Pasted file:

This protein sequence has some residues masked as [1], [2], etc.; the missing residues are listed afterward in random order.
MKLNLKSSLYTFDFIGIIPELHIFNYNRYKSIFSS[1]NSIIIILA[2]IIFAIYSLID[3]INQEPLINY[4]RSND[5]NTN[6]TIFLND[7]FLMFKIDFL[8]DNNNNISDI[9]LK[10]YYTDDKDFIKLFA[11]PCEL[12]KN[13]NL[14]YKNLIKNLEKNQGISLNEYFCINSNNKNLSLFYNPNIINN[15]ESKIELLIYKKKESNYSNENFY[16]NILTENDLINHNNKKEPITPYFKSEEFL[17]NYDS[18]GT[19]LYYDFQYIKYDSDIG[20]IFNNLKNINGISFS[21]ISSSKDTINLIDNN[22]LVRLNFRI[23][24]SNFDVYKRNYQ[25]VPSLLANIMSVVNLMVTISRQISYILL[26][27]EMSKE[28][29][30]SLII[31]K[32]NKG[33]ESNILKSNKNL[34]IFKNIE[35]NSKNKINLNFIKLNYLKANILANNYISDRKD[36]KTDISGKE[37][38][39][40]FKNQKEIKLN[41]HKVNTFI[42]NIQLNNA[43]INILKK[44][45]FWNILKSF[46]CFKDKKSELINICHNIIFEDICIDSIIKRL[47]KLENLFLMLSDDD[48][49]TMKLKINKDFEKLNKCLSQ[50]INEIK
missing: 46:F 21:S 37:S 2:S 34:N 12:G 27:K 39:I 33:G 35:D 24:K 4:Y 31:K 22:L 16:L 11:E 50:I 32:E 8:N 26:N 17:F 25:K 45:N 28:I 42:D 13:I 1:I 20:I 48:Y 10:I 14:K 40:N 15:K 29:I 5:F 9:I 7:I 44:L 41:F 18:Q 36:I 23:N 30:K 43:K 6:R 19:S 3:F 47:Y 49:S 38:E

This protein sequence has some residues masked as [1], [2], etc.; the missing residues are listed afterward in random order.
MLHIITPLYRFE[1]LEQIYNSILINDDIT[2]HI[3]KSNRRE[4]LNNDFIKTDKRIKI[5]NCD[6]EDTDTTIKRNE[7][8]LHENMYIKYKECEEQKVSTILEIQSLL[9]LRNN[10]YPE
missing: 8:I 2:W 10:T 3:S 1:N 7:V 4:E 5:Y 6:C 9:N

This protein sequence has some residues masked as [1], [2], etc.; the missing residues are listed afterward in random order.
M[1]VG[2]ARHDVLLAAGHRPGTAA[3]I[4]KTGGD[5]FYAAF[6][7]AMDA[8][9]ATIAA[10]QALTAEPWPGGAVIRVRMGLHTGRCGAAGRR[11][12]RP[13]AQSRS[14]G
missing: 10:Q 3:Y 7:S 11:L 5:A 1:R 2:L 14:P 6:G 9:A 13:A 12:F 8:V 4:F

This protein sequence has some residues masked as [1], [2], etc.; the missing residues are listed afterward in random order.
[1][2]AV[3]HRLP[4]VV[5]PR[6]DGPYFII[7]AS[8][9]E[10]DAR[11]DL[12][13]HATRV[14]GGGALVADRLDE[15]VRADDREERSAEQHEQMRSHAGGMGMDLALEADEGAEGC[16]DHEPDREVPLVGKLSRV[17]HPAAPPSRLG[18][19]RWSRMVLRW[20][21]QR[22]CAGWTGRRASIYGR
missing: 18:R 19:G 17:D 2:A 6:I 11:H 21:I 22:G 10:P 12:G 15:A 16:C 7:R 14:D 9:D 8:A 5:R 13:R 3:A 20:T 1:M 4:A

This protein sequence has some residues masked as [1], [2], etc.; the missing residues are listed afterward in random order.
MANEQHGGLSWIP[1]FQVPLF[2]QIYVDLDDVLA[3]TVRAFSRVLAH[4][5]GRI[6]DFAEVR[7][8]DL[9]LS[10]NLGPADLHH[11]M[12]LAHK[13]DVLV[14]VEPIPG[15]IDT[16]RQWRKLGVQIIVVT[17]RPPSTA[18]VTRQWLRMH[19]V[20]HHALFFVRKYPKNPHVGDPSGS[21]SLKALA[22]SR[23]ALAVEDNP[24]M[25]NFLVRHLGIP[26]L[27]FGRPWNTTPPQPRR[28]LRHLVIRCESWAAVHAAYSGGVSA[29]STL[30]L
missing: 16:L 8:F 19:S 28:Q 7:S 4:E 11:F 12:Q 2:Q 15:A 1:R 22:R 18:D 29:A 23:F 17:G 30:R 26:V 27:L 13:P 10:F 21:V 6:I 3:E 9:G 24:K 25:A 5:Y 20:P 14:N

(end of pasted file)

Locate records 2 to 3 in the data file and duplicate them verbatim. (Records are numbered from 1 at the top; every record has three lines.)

This protein sequence has some residues masked as [1], [2], etc.; the missing residues are listed afterward in random order.
MLHIITPLYRFE[1]LEQIYNSILINDDIT[2]HI[3]KSNRRE[4]LNNDFIKTDKRIKI[5]NCD[6]EDTDTTIKRNE[7][8]LHENMYIKYKECEEQKVSTILEIQSLL[9]LRNN[10]YPE
missing: 8:I 2:W 10:T 3:S 1:N 7:V 4:E 5:Y 6:C 9:N

This protein sequence has some residues masked as [1], [2], etc.; the missing residues are listed afterward in random order.
M[1]VG[2]ARHDVLLAAGHRPGTAA[3]I[4]KTGGD[5]FYAAF[6][7]AMDA[8][9]ATIAA[10]QALTAEPWPGGAVIRVRMGLHTGRCGAAGRR[11][12]RP[13]AQSRS[14]G
missing: 10:Q 3:Y 7:S 11:L 5:A 1:R 2:L 14:P 6:G 9:A 13:A 12:F 8:V 4:F